Dr Natarajan gave a brief overview of the history of astronomy, displaying images of the Nebra sky disc and the Venus tablet of Ammisaduqa as early astronomical artifacts. She then displayed an image from Riccioli's Almagestrum Novum depicting the muse Urania discarding the Ptolemaic cosmology and weighing the semi-geocentric model of Tycho Brahe (with the planets orbiting the sun and the whole orbiting the earth, which Riccioli favored) against the wholly heliocentric Copernican model:

Dr Natarajan then quickly pivoted to modern astronomy, specifically the mapping of the universe- citing the Hubble space telescope as being instrumental (HA). The main goals of astronomy are describing the contents, expansion, and eventual fate of the universe. To illustrate this combination of goals, she cited the example of the Cosmic Microwave Background which is a relic of the time shortly after the Big Bang.

Dr Natarajan's lecture then focused on two particular topics- dark matter and black holes. She contrasted the discovery of these two enigmatic phenomena- the existence of dark matter was determined through empirical observation (gravitational effects on other astronomical objects) and the existence of black holes was determined through theoretical modeling.

The topic shifted to dark matter, which was the subject of her fantastic Secret Science Club North lecture. The universe is composed of approximately 70% dark matter, approximately 25% dark matter, and approximately 5% baryonic matter. The existence of dark matter was first proposed by Fritz Zwicky in order to explain the observed behavior of galaxies in the Coma Cluster. In the 1970s, Vera Rubin and Kent Ford observed unexpectedly steady rates in the rotation of galaxies, evidence that there was a 'halo' of matter around these galaxies that balanced out the greater concentration of baryonic matter at their core. While dark matter has never been observed, it has an impact on dynamics- the motion of stars and galaxies and an impact on light rays. In a solar system, the dominant gravity is that of its star. In a galaxy, there is a lot of 'gravitating' dark matter at the edge. Dark matter is lumped and clumped and smeared all over galaxies, but has no interaction with other matter, except through its mass.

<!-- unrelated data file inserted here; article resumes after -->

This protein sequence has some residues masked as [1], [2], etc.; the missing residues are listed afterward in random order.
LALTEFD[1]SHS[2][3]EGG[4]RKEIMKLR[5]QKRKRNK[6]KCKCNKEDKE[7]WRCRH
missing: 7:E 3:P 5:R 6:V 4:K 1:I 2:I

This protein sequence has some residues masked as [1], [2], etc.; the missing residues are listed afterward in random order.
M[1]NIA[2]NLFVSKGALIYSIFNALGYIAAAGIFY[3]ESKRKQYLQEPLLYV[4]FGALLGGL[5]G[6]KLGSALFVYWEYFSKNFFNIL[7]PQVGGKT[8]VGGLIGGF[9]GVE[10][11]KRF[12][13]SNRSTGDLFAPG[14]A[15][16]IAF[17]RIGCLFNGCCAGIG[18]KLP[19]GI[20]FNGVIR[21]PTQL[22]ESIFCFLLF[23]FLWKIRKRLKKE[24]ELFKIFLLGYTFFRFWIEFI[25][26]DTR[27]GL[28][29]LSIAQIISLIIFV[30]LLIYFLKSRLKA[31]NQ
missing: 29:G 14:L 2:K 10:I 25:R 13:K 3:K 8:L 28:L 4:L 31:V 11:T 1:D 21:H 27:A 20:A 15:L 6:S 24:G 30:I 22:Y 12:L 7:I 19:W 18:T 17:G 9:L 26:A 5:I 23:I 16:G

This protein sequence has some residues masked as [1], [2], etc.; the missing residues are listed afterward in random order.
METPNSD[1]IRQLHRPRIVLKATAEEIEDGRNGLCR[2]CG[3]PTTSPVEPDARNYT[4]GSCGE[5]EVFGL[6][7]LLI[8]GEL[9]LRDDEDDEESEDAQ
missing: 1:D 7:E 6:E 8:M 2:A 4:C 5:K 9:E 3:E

Light is both a wave and a particle, it can be bent through a process known as gravitational lensing. This gravitational lensing can be used to observe far distant astronomical features in galaxy clusters. The current model of the universe posits filaments of dark matter with galaxies at the intersections of filaments. The nature of dark matter is encapsulated in its smoothness- using its lensing effects on observable astronomical features, dark matter can be mapped with a high degree of resolution. It is thought that dark matter is cold, with few collisions between particles... Dr Natarajan noted that she was somewhat disappointed that this was so.